Shot in Paris on a very tight budget, Godard makes graphic use of his surroundings, playing with the black and white images and emphasising the ruggedness of Constantine and the striking beauty of Anna Karina.
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7 of 8 people found the following review helpful By J. A. Eyon on 8 Mar 2011
Format: DVD
Archetypal Godard with strange, symbolic behavior substituting for a plot, and cryptic, philosophical declarations substituting for dialog.

This one starts out like a spy thriller but by the 30 minute mark, it had declared it's dystopian theme. Beneath the confusion there's a message that would make Capt Kirk happy -- that emotions are superior to analytical thought. And love is the best of all.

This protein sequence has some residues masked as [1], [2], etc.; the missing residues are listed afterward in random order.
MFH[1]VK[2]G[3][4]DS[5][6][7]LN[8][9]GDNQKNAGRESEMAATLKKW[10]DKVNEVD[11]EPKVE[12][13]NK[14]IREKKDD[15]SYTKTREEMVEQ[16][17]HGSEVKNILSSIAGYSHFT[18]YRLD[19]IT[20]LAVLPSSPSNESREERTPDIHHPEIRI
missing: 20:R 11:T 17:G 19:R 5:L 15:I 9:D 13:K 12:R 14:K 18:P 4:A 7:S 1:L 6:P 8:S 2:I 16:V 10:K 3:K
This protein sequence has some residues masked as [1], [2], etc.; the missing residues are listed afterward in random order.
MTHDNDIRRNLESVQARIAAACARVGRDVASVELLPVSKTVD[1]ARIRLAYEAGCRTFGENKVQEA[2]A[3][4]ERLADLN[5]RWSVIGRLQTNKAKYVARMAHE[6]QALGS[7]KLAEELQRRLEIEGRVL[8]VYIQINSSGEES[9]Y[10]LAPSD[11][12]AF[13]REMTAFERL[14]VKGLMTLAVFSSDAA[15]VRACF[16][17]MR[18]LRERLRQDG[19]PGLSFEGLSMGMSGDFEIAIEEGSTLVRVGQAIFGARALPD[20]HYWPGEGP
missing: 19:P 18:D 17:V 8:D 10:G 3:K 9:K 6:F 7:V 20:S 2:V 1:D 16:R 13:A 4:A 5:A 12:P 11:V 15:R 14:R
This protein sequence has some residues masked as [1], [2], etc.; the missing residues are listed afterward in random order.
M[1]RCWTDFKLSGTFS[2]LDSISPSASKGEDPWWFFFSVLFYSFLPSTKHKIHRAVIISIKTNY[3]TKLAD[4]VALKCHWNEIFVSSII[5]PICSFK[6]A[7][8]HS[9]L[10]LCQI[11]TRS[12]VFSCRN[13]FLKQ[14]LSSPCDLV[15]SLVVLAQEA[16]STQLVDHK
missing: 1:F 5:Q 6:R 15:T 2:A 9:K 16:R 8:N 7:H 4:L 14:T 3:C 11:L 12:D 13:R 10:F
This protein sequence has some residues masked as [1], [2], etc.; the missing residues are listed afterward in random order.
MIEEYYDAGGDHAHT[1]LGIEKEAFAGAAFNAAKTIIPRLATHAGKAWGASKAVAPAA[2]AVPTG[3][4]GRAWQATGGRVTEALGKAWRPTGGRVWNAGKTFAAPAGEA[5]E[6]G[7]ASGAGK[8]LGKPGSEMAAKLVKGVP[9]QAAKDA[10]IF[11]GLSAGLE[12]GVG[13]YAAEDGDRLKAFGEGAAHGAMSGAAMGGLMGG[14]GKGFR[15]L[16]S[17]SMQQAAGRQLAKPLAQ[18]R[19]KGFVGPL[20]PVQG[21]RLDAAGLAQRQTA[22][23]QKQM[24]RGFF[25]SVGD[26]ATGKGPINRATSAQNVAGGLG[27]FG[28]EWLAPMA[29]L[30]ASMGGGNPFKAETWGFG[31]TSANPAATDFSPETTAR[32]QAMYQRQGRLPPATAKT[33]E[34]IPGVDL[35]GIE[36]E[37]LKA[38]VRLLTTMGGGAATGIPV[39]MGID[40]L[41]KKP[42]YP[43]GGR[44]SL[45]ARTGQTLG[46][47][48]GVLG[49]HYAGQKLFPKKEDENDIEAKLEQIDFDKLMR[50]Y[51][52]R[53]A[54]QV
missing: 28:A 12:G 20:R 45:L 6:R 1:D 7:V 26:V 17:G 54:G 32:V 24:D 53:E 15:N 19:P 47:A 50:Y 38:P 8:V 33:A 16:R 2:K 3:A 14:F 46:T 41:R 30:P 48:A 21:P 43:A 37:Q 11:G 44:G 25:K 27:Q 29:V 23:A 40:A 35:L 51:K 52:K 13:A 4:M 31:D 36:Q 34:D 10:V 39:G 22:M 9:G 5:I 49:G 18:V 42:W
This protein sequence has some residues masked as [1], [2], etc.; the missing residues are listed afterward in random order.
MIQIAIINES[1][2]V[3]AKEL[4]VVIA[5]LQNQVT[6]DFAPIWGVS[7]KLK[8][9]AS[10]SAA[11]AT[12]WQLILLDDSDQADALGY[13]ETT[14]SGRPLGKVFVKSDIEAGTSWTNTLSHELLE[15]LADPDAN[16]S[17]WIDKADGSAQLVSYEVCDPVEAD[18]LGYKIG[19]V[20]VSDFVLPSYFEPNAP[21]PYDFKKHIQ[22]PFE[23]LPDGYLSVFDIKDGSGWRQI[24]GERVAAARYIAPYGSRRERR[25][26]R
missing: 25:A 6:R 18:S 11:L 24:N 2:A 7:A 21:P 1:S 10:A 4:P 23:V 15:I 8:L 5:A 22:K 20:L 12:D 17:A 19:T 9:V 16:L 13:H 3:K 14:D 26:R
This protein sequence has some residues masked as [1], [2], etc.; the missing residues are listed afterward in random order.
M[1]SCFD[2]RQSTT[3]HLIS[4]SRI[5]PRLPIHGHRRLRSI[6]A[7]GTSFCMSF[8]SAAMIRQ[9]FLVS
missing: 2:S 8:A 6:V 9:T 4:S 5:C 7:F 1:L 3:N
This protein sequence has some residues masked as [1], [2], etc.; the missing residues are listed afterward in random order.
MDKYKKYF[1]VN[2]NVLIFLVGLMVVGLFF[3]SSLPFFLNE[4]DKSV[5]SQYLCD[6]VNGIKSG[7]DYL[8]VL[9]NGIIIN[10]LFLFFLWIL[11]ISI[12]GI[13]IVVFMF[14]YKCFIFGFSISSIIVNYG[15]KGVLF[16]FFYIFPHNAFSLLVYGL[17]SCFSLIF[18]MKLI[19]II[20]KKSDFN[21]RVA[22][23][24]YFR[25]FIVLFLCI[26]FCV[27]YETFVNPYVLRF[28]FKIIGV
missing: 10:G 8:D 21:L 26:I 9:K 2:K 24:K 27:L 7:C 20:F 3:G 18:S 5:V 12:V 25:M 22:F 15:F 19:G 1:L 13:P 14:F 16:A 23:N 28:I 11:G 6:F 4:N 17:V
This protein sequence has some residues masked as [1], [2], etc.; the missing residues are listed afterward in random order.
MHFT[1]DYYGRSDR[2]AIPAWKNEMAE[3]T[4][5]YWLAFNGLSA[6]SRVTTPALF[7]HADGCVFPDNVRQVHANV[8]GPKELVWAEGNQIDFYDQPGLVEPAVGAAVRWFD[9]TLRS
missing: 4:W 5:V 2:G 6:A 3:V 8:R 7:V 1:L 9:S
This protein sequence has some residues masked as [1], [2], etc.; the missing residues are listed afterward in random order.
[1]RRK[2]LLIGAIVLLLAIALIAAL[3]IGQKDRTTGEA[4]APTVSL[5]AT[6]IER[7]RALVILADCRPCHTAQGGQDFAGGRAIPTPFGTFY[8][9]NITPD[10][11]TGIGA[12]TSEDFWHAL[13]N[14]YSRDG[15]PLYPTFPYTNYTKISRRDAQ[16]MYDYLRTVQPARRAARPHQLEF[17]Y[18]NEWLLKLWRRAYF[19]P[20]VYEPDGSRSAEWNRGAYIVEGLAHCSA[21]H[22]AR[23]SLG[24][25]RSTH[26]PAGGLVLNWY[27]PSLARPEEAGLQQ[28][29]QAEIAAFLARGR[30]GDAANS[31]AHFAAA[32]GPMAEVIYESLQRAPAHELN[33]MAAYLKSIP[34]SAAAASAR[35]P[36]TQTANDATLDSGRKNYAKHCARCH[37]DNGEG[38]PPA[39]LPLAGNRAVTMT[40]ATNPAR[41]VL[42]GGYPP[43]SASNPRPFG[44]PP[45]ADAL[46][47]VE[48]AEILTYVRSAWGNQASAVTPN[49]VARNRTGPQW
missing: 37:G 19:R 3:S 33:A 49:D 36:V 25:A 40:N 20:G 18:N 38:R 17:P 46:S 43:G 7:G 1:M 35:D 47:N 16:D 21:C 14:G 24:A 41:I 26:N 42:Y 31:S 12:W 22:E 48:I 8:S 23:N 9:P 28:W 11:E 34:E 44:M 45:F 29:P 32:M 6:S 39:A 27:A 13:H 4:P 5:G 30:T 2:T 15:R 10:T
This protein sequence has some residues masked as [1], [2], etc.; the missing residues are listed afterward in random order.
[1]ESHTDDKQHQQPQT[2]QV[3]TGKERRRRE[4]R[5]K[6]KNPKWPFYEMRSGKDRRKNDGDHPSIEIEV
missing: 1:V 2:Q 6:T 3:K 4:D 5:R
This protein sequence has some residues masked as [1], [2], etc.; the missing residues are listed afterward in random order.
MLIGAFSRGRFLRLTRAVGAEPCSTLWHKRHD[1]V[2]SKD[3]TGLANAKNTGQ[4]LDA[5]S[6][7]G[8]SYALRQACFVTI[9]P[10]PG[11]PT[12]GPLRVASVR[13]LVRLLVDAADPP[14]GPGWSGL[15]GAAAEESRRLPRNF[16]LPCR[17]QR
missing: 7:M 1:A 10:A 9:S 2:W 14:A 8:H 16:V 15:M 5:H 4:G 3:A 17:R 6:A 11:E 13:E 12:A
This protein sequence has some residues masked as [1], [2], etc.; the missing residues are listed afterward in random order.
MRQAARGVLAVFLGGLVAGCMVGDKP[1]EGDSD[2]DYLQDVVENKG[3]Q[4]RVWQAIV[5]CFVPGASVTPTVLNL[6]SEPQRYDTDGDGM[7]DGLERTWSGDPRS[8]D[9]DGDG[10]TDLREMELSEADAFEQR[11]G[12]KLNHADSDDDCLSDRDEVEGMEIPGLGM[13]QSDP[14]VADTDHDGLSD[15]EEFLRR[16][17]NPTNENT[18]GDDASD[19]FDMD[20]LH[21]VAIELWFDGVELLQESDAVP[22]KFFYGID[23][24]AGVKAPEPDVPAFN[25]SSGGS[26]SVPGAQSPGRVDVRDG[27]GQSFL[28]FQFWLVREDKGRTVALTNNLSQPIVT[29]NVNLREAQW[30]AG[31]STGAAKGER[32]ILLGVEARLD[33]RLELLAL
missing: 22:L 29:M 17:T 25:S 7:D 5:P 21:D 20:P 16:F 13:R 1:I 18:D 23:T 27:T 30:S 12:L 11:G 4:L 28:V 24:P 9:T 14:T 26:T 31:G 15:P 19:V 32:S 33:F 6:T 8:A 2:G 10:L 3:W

Spock would have raised his eyebrow at this one.
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5 of 6 people found the following review helpful By Reader on 26 May 2011
Format: DVD
You really need to be doing a PhD in film studies in order to overlook the simple fact that this is a horribly sexist and intellectually trite film. Its message that love and poetry can defeat 'technocracy' is so ham-fisted, its ironies and attempts at clever reflexivities so dull, that all the viewer is actually left with is a laughable and very ugly bloke 'teaching' empty eyed nymphettes how a real man can give them loving. The detective sent to Alphaville kills a lot of men in order to save his favourite dolly girl, so you would think there was some tension to the film but, in fact, it is not just existentially flat but dull and, let's face it, badly made. I give it two stars as the idea of a distant planet that looks just like 1950s USA is a good one but this is a film that reminds us that the French avant-garde wasn't nearly as clever as it thought it was.